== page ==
Second looks: Bette Davis in ‘Dead Ringer’

Having been estranged for many years, twin sisters Edith Philips and Margaret de Lorca reunite at the funeral of Margaret’s husband Frank, a man they both loved. Though Edith has been living in Margaret’s home city of Los Angeles for ten years, the two have not spoken in much longer than that.

They lead very different lives: Edith owns a cocktail lounge and is three months behind on the rent; Margaret is a wealthy society woman.

Margaret invites Edith to her home, supposedly to catch up, but things don’t go well. Edith harbors a lot of resentment toward Margaret for seducing Frank, getting pregnant with his child, and marrying him.

When Edith learns that Margaret lied about ever being pregnant, her anger and resentment grow. A twisted web of revenge and lies is spun between the two sisters following this revelation.

(Image via doom-generation.com)

(Image via doom-generation.com)

Dead Ringer was released in 1964. Bette Davis takes on a dual role as both Edith and Margaret, directed by her Now, Voyager and Deception leading man (and close friend) Paul Henreid.

To include this film in the “Second looks” series is a bit disingenuous: I’d seen the film a handful of times or so before re-watching it for the purpose of writing this post. However, I wanted write a review of it paying special attention to Bette Davis’ performance, since I’ve recently been reading Whitney Stine’s books about her.

Before I begin talking about Bette, I’ll briefly talk about my impressions of the film as a whole after multiple viewings. This film is regarded as a cheeser by some, and admittedly it does have a few laughable moments.

However, I’ve always enjoyed the film and think it has a lot of positive attributes. Aside from Davis’ performance, the cinematography is very nicely done. The score is also wonderful. It’s not a typical thriller score, at times reminiscent of the sweeping music that accompanied many a ’40s melodrama.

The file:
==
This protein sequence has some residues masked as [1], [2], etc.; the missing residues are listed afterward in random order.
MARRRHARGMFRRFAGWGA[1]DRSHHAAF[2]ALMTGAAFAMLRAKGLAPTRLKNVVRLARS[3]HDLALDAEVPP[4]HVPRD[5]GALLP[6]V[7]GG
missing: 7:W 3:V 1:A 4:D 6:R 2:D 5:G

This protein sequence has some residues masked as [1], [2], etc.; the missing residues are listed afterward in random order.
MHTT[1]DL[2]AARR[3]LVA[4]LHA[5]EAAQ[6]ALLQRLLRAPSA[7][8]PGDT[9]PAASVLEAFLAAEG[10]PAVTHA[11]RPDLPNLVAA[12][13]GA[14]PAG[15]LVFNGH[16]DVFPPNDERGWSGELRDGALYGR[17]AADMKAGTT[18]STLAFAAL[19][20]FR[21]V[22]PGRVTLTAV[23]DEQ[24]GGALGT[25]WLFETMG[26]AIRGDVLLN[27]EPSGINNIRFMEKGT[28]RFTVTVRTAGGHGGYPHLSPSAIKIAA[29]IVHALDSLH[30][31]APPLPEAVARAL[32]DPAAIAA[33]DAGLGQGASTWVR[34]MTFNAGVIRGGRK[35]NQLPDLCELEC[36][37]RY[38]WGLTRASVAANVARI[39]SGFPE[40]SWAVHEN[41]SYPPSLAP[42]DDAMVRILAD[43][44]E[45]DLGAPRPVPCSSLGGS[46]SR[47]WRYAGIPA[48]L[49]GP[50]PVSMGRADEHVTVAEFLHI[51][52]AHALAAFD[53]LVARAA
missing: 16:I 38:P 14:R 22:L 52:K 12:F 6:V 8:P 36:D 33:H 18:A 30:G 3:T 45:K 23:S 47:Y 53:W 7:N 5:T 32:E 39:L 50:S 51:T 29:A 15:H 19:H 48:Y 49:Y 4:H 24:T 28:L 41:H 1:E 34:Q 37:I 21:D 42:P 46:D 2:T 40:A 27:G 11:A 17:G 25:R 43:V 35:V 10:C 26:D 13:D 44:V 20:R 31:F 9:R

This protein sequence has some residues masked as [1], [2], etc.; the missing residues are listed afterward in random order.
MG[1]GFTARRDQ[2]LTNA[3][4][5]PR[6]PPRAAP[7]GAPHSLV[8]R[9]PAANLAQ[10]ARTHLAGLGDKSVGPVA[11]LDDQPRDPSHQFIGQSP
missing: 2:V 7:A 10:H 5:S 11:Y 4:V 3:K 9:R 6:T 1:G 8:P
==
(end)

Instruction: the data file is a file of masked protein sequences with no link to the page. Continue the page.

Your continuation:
Davis was no stranger to playing multiple characters when she took the role in Dead Ringer. Previously, she had played twin sisters in the similar tale of A Stolen Life.

(Image via dvdhaven.com.au)

(Image via dvdhaven.com.au)

As Edith and Margaret, Davis does a spectacular job of giving distinction to each character. The wardrobe and makeup departments gave Bette different hair and clothing styles in each role, but Bette gives each character different mannerisms and personalities. Edie is very bitter, while Margaret is nonchalant.

She even gives them different voices. Edie’s voice is a bit deeper, somewhat monotone and with a touch of raspiness, while Margaret speaks with a slightly higher pitch. It is never difficult to the tell the two characters apart, even when Edie cuts her hair to look just like Margaret. And when Edie poses as Margaret, we get a third characterization! Edie embodies her sister well, but not all of her efforts to capture Margaret’s persona are effective, which makes sense given that the two hadn’t seen each other for nearly twenty years before the funeral.

Of the film, Davis herself said/wrote:

ON HER DIRECTOR:
“[Henreid]’s damn good. We had a ball doing Dead Ringer, with all of that split-screen stuff.” –“I’d Love to Kiss You… p. 97

“Paul Henreid did a beautiful job as director, especially the way he shot the split screen. It was even better thought out than the split screen in A Stolen Life.” –Mother Goddam p. 301

ON CENSORSHIP (mild spoiler):
“My only beef about the picture was that the twin who killed the other one had to be taken into custody at the end. That was too spelled-out, phony. As it was originally, the audience knows she’s going to be caught, but we had to change it. That damn censorship. It spoiled so many films!” – “I’d Love to Kiss You.. p.98

ON THE SCRIPT:
“The original script of Dead Ringer was appallingly bad. Paul and I worked very hard to make it plausible at all. We did not completely succeed.” –Mother Goddam p. 301

(Image via empireonline.com)

(Image via empireonline.com)

Davis is the center of this film, whether she’s sharing the scene with herself or with one of the film’s supporting cast members. Her talent persevered throughout all six decades of her career. This film was released 33 years after her debut, but she’s every bit as captivating to watch as she was in her early pre-codes.

 

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